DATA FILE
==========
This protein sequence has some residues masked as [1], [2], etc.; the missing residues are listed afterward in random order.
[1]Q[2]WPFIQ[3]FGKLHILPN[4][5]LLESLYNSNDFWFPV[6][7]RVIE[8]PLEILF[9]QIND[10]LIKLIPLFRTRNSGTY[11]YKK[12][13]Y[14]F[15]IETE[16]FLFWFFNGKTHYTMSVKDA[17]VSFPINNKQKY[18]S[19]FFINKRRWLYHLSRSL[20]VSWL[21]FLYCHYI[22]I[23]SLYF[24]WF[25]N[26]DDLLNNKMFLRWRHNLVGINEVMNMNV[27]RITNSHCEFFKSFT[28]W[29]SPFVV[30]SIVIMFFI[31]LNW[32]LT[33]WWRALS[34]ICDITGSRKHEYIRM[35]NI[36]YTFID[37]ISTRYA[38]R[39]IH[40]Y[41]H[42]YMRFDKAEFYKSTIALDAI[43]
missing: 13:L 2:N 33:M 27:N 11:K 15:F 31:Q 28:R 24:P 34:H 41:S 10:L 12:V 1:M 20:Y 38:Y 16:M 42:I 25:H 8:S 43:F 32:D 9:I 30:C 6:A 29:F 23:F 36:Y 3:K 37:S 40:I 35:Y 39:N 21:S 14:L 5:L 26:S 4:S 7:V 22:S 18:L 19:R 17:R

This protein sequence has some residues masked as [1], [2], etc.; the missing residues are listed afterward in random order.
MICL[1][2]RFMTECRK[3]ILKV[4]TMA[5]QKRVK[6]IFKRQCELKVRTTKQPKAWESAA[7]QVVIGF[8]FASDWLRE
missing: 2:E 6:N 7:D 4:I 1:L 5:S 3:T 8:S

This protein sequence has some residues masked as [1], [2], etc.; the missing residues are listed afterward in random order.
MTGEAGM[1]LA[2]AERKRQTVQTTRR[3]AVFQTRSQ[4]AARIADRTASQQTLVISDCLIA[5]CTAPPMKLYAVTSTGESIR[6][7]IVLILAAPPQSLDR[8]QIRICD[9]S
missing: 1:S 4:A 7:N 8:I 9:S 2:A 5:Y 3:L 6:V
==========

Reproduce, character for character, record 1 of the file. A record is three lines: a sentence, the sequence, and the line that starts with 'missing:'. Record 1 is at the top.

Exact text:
This protein sequence has some residues masked as [1], [2], etc.; the missing residues are listed afterward in random order.
[1]Q[2]WPFIQ[3]FGKLHILPN[4][5]LLESLYNSNDFWFPV[6][7]RVIE[8]PLEILF[9]QIND[10]LIKLIPLFRTRNSGTY[11]YKK[12][13]Y[14]F[15]IETE[16]FLFWFFNGKTHYTMSVKDA[17]VSFPINNKQKY[18]S[19]FFINKRRWLYHLSRSL[20]VSWL[21]FLYCHYI[22]I[23]SLYF[24]WF[25]N[26]DDLLNNKMFLRWRHNLVGINEVMNMNV[27]RITNSHCEFFKSFT[28]W[29]SPFVV[30]SIVIMFFI[31]LNW[32]LT[33]WWRALS[34]ICDITGSRKHEYIRM[35]NI[36]YTFID[37]ISTRYA[38]R[39]IH[40]Y[41]H[42]YMRFDKAEFYKSTIALDAI[43]
missing: 13:L 2:N 33:M 27:N 11:K 15:F 31:Q 28:R 24:P 34:H 41:S 10:L 12:V 1:M 20:Y 38:Y 16:M 42:I 25:H 8:S 43:F 32:D 9:I 30:C 6:A 29:F 23:F 36:Y 3:K 37:S 40:I 35:Y 39:N 21:S 14:L 5:L 26:S 4:S 7:V 22:S 18:L 19:R 17:R